Diseases to look out for on fruit trees in spring

By Josh Andrews

Fruit trees are many gardeners’ best friends. We watch them grow from saplings into perfectly trained bearers of sweet plump produce, the reward for our patience and hard work.

They need a lot of investment in time and care but do become part of the family; they create memories for little ones and signify the changing of seasons as they cycle through, covering the lawn with blossom, windfall and leaves.

That’s why it’s frustrating when they suffer from disease. It can send a gardener into a panic as sometimes it seems as though the tree will never survive. Luckily, for almost every fruit tree ailment there is a cure, as long as you know what to look for.

These are three of the most common diseases in spring:


Generally relegated to apple and pear trees, you’ll recognise scab in an instant. You may even see it on the skin of apples from your local greengrocer because on the fruit, the disease is superficial and doesn’t affect its taste once peeled. Scab on the leaves and bark is another matter altogether. It’s a fungal infection that turns leaves yellow (before it’s time for them to fall) and causes black spots on the foliage of the pear. This year your fruit trees are particularly susceptible as we’ve enjoyed a mild winter, the perfect breeding ground for pests and diseases to grow.

Venturia inaequalis from Commanster, Belgium

Venturia inaequalis from Commanster, Belgium. © Copyright James Lindsey at Ecology of Commanster. Licensed for reuse under a Creative Commons Licence.

The cure: Ensure fallen leaves are raked away from the base of the tree and burn new shoots to the ground until the disease has passed.

Coral spot

Another fungal infection, coral spot is exactly as its name suggests: orange. It usually appears as spores on dead wood but swiftly moves along to living fruit trees if pruning has been less than gentle. If coral spot isn’t treated early enough it can have disastrous consequences, especially to blackcurrant bushes and figs.

Coral Spot Fungus (Nectria cinnabarina)

Coral Spot Fungus (Nectria cinnabarina). © Copyright Lairich Rig. Licensed for reuse under a Creative Commons Licence

The cure: Make neater, sharper cuts at the site of infection and treat with disinfectant. Treat any other open wounds in the same way.

Fruit split

Fruit split isn’t an infection; it’s a condition that occurs when the water supply is unpredictable. For instance, when heavy rain follows on from a drought it can lead the fruit to become “greedy”, absorbing too much liquid and literally bursting at the seams.

Tomato split

Tomato split. © Copyright Despi Ross. Licensed for reuse under a Creative Commons Licence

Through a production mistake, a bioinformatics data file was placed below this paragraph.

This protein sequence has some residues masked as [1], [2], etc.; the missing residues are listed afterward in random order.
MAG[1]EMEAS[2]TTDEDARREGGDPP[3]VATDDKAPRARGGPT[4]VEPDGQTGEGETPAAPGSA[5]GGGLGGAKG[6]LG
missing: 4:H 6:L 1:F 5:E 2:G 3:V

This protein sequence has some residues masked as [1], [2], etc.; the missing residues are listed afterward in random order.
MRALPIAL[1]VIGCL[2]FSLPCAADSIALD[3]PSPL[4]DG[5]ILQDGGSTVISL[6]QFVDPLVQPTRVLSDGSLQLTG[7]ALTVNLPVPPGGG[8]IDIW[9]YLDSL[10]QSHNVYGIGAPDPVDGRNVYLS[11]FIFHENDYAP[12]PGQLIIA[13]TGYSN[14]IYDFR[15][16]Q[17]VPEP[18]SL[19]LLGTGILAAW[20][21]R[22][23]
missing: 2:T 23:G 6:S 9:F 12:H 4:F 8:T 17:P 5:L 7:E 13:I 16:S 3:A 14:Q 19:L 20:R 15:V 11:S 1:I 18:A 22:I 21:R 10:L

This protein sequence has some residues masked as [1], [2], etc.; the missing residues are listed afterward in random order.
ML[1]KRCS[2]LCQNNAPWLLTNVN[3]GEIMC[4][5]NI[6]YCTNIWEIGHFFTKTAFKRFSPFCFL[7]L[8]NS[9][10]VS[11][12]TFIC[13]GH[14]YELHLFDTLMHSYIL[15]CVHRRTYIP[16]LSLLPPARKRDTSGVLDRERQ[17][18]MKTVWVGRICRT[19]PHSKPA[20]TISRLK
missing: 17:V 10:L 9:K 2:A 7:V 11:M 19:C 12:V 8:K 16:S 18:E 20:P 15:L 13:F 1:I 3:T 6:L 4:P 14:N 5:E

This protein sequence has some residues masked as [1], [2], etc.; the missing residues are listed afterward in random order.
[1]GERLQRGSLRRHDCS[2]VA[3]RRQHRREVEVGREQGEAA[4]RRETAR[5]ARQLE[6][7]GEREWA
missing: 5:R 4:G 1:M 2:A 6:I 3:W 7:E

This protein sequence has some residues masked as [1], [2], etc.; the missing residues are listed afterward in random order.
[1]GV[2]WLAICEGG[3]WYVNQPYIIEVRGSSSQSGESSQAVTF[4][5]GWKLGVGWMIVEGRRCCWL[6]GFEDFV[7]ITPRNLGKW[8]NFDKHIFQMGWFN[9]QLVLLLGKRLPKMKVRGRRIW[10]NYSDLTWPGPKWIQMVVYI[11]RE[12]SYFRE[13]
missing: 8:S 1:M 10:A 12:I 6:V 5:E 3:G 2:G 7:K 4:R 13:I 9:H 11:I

The cure: Ensure fruit trees have an even supply of water.

Silver leaf

Silver leaf infects plants between September and May. It is not limited to a single variety and seems to survive on almost any fruit tree or bush. All it needs is a ragged pruning cut or deep wound. As a fungal disease, it is quite mercenary because it will overtake the living wood and kill the plant from the inside out. Leaves will develop a silver sheen that is synonymous with the name.


Chondrostereum purpureum in a garden, Massy, Île-de-France, France. This fungus causes ‘Silver-leaf’. Author: Strobilomyces. Licensed for reuse under a Creative Commons Licence.

The cure: Spot it early, keep young plants away from deadwood, disinfect wounds and be careful when pruning.

With all diseases, prevention is better than the cure so pay special attention when pruning back in autumn, especially if a mild winter lies ahead.


Josh Andrews currently works for Urban Planters, who design and develop floral displays, and supply plants and plant-related products to workplaces and homes around the UK. Examples of some of their interesting plant work include Secret Garden Cafe and ajw aviation.

This entry was posted in biosecurity, health, horticulture, plant pathology, UK Plant Sciences Federation and tagged , , , , . Bookmark the permalink.

One Response to Diseases to look out for on fruit trees in spring

  1. Tina says:

    Trees really suffer a lot of damage from diseases. Not just the ones that bare fruit, but others too. Some of the most common tree diseases threaten to destroy a big part of Britain’s forests. This is a serious problem.

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